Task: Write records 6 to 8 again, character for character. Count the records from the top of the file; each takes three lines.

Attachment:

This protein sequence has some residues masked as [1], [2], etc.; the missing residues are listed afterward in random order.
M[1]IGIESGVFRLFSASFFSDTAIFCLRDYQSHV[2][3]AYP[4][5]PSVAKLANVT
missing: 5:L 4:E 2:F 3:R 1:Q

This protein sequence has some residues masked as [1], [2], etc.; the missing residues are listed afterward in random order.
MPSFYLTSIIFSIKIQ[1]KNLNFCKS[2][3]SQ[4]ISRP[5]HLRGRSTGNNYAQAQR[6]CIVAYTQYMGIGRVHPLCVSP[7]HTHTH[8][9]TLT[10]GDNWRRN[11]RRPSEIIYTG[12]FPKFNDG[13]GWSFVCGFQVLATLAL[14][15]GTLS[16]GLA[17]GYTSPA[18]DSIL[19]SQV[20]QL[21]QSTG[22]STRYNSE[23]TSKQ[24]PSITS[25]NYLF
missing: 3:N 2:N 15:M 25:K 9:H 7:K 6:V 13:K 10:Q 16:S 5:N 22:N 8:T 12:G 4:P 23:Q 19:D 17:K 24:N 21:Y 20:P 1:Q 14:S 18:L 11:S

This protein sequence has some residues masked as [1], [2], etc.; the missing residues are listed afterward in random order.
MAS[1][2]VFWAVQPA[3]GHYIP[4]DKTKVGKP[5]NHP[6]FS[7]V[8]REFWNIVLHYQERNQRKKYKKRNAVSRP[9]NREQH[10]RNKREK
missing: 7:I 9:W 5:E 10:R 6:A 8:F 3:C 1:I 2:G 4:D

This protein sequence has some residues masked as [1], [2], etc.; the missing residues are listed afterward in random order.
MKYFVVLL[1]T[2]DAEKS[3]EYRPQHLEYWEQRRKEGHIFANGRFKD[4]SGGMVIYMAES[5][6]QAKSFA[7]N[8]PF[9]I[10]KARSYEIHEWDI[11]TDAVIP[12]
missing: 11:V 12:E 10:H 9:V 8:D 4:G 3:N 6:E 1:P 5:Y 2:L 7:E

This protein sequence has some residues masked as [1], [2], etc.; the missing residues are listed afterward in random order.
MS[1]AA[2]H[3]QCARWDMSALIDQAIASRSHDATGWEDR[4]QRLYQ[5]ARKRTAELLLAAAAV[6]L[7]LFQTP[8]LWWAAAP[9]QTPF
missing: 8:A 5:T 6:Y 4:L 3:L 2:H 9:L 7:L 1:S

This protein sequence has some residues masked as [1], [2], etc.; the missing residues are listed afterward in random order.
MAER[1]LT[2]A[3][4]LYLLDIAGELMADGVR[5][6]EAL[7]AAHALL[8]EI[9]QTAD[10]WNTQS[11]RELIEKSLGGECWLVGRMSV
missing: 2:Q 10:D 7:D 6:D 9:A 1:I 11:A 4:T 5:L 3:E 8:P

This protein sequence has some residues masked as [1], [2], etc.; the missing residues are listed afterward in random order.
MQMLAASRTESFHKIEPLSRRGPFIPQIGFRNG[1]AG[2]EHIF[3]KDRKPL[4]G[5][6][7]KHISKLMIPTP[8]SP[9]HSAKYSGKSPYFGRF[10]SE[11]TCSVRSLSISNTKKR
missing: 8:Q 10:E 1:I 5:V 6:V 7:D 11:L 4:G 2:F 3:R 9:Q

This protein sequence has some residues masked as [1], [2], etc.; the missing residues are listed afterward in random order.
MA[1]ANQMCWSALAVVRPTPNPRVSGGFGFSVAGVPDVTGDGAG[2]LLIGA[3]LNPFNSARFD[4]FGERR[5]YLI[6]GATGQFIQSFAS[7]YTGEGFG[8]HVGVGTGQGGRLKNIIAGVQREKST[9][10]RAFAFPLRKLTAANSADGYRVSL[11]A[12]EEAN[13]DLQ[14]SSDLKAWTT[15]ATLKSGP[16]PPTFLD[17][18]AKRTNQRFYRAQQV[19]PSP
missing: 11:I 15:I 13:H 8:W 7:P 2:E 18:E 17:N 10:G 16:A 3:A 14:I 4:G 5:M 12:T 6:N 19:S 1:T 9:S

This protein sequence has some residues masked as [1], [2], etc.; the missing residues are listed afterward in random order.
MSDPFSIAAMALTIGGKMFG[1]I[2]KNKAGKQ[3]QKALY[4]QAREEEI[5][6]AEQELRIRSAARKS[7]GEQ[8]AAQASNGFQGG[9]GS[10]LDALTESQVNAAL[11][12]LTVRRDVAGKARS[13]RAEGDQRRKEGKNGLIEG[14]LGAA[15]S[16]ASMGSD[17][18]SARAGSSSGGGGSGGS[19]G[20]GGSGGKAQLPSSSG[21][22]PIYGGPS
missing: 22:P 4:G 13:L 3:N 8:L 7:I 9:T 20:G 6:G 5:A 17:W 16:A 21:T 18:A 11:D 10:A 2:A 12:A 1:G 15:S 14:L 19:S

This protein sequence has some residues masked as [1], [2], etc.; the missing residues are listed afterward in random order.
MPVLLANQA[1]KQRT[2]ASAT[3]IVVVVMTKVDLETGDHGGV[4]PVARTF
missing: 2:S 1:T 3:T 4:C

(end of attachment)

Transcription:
This protein sequence has some residues masked as [1], [2], etc.; the missing residues are listed afterward in random order.
MAER[1]LT[2]A[3][4]LYLLDIAGELMADGVR[5][6]EAL[7]AAHALL[8]EI[9]QTAD[10]WNTQS[11]RELIEKSLGGECWLVGRMSV
missing: 2:Q 10:D 7:D 6:D 9:A 1:I 11:A 4:T 5:L 3:E 8:P

This protein sequence has some residues masked as [1], [2], etc.; the missing residues are listed afterward in random order.
MQMLAASRTESFHKIEPLSRRGPFIPQIGFRNG[1]AG[2]EHIF[3]KDRKPL[4]G[5][6][7]KHISKLMIPTP[8]SP[9]HSAKYSGKSPYFGRF[10]SE[11]TCSVRSLSISNTKKR
missing: 8:Q 10:E 1:I 5:V 6:V 7:D 11:L 4:G 2:F 3:R 9:Q

This protein sequence has some residues masked as [1], [2], etc.; the missing residues are listed afterward in random order.
MA[1]ANQMCWSALAVVRPTPNPRVSGGFGFSVAGVPDVTGDGAG[2]LLIGA[3]LNPFNSARFD[4]FGERR[5]YLI[6]GATGQFIQSFAS[7]YTGEGFG[8]HVGVGTGQGGRLKNIIAGVQREKST[9][10]RAFAFPLRKLTAANSADGYRVSL[11]A[12]EEAN[13]DLQ[14]SSDLKAWTT[15]ATLKSGP[16]PPTFLD[17][18]AKRTNQRFYRAQQV[19]PSP
missing: 11:I 15:I 13:H 8:W 7:P 2:E 18:E 17:N 10:G 16:A 3:A 14:I 4:G 5:M 12:T 6:N 19:S 1:T 9:S